I recently gave a talk and during the Q&A session was asked whether Innovation and Continuous Improvement could really coexist.  I suspect that many reading this are also asking the same question.  My answer is a resounding Yes… And.  Yes, I do believe they can coexist, And, in order for an organization to thrive, they need to coexist.  I tend to think about the two as best friends – if not perhaps even Siamese twins.  On the surface, these two concepts do seem to be diametrically opposed.  Continuous Improvement is all about defining, refining, and measuring (left brain stuff).  Innovation… well, it is about creativity (right brain stuff).   Left brain, right brain, cats and dogs, oil and water, how can the two coexist?  But, the principles and practices of Continuous Improvement are actually the foundation of a sustainable Innovation competency.

i3 Continuous Innovation

If any organization intends to grow continuously though innovation, they must adopt repeatable processes which will allow them to systematically:

1) Identify opportunities for new products or services

2) Innovate and create new products or services

3) Implement and scale

That’s it – the Continuous Innovation process essentially boils down to these three steps: 1) Identify, 2) Innovate, 3) Implement (i3); which feels quite similar to Define, Measure, Analyze, Improve and Control (DMAIC).  Further, an effective and efficient Innovation Process will incorporate the DMAIC process throughout each step of the i3 Continuous Innovation process.  Thus, innovation benefits from, and is reinforced through continuous improvement.  And as W. Edwards Deming stated in “The New Economics”, “Absence of defects does not necessarily build business… something more is required.”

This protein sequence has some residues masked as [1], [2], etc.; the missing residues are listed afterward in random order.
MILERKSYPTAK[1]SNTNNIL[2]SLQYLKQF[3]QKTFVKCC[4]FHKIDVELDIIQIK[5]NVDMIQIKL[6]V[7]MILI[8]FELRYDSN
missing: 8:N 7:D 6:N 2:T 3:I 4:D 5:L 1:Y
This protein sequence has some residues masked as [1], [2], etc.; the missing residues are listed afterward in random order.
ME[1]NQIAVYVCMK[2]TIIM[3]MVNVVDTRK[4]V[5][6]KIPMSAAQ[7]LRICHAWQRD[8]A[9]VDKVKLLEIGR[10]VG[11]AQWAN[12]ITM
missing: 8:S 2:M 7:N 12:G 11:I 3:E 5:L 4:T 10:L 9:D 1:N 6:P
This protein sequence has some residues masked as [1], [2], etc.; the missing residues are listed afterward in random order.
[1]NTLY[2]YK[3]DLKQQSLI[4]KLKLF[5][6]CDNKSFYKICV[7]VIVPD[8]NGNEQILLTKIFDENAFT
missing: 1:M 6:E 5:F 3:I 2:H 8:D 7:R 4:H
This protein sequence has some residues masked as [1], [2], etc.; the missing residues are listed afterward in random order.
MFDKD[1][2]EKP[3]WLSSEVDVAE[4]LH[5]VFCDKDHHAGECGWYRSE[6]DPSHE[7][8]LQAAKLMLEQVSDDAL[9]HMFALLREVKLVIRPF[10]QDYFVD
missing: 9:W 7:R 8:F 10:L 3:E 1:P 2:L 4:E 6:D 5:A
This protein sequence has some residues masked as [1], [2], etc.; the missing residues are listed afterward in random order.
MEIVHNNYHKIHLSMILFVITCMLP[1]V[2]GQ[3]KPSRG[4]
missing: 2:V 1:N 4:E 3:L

And that something is innovation.  – Woody Bendle

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3 Responses to “Continuous Innovation and Continuous Improvement – By Woody Bendle”

  1. Anonymous says:

    Thoughts on evolutionary vs. revolutionary change or innovation?  I get how evolutionary improvements can be identified through process controls and evalution, but the truly revolutionary innovations seem to be much more right brain driven – and more distinct from right brain controls

  2. I’m with you. However, the reality is that CI / Lean / 6Sigma people often just don’t ‘get’ Innovation at all. Yes, they should co-exist, but the skills and capabilities that organizations need do CI are so very different to those required to Innovate. So much of CI is about ‘fixing’ stuff (I know the enlightened and purists will disagree and I am sure they are right), but we have been selling to both communities of people (@TalkFreely) for a decade or more and it’s certainly our experience. Innovation is about imagining something different rather than mending. Possibly the type of people that are drawn to careers in improvement (and definitely 6Sigma) are left side of the brain people where innovation requires more imaginative, intuitive, creative risk taking right side of the brain thinkers?